MOON GIRLOriginal medium: Comic Books
Published by: EC Comics
First Appeared: 1947
Creators: Max Gaines (publisher), Gardner Fox (writer) and Sheldon Moldoff (artist)
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don't think of superheroes. But in the 1940s, even that unlikely publisher was smitten with the superhero bug — not once, but twice. One of them, Firefly (who aside from being an insect was similar to The Human Torch) (and no relation, by the way) was a mere funny animal, but the other was as much a "real" superhero as The Black Canary, Wonder Woman or any other female character that put on a superhero outfit and went around bashing evil.
In fact, Moon Girl had more in common with Wonder Woman than just that. Like Wondy, she was the princess of an exotic land and heir to that land's ancient tradition of powerful women. Like Wondy, her origin story involved a tournament in which she came out on top. And like Wondy, she was published by the legendary Maxwell C. Gaines, who, aside from founding EC, had spearheaded All-American Publications, the division of DC Comics where Wondy got her start; and before that, had more-or-less invented the modern comic book format itself.
Moon Girl debuted in the first issue of The Happy Houlihans (Fall, 1947). A major comic book bibliography says her first appearance was in Animal Fables #7 (where, by the way, Firefly was last seen), but this appears to be incorrect, as the date on that one was November-December of that year. In any case, the origin story was in Houlihans. (Either way, Moonie's first appearance must have gone on sale right about the time Gaines was killed in a boating accident, and the company was inherited by his son Bill.)
Gaines is sometimes credited with having created the character, which may explain the similarities to Wonder Woman; but it may also be that this is like publisher John Goldwater's claim to the creation of Archie — a person in authority glomming credit on the basis of having made a general suggestion that a writer and artist fleshed out. The writer, in this case, was probably Gardner Fox, whose credits also include The Flash, Ghost Rider and many others. The artist was definitely Sheldon Moldoff, who created or co-created The Black Pirate and Kid Eternity, and who had lengthy runs on both Hawkman and Batman (the latter as creator Bob Kane's ghost).
The story opened in the remote kingdom of Samarkand, where the princess, identified only as "Princess of the Moon" or "The Moon Girl", learned of her legacy — a magic moonstone that made her invincible in battle (which she was already pretty close to being even without it), and an ancestral history of not being made happy by being able to defeat any suitor. This was complicated by the fact that, like the later Marvel Comics version of Red Sonja, she'd already made it clear she could never marry a man who wasn't better on the battlefield than herself. Sure enough, when Prince Mengu, from a nearby kingdom, came a-courting, she beat him up and sent him on his way, but was sorry about it afterward. She traveled the world looking for him, and finally tracked him down in America, where he was coaching student athletes under the name Lionel Manning. She adopted a pseudonym of her own, Clare Lune, and got a teaching job at the same school. Together, they went into the business of fighting crime while wearing tight, bright costumes.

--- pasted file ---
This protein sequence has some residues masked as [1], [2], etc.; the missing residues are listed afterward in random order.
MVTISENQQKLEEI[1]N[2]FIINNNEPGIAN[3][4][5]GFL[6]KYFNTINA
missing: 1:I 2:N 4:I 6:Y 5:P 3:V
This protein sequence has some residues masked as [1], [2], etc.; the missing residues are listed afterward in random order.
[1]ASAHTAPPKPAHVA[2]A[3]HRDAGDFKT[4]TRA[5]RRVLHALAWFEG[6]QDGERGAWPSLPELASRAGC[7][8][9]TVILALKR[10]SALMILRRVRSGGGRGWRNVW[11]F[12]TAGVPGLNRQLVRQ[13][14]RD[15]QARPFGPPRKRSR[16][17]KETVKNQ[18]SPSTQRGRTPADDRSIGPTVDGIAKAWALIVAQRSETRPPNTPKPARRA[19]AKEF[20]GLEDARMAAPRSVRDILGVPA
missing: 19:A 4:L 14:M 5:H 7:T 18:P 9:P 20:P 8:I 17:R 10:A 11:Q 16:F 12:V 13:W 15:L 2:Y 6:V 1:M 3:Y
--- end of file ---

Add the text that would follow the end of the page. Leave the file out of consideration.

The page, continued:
They quickly moved out of the back pages of other people's comics, and into one of their own. In fact, Moon Girl & the Prince #1, like the Houlihans appearance, was dated Fall, 1947. Mengu's role was almost immediately reduced, however, as with the second issue, his name was dropped from the title (and even in the first, he didn't appear as prominently on the cover as Moonie herself).
Sheldon Moldoff continued to draw most of the stories, but others wrote the majority of them. With the seventh issue, the title was changed again, to Moon Girl Fights Crime, in an apparent attempt to cash in on the trend pioneered by Lev Gleason's highly successful title, Crime Does Not Pay. Also in that issue, Moon Girl was joined by a female sidekick called Star, further diminishing Prince Mengu's role.
With the next title change, the younger Gaines seemed to be trying to follow another big trend, the one started by Joe Simon's and Jack Kirby's Young Romance. A Moon, a Girl Romance #9 (October, 1949) contained one last Moon Girl story, "The Heart Pirate", written and drawn by editor Al Feldstein. But with a name like that, in a comic with the word "romance" in the title, it seems scarcely representative of the superhero genre. The series ran three more issues, but Moon Girl wasn't in them. In fact, she was never seen again.
Today, she isn't remembered as a trend-setter, a prominent showcase for major talents, or anything else of great importance, but merely as an oddity — a standard, average superhero published by EC Comics.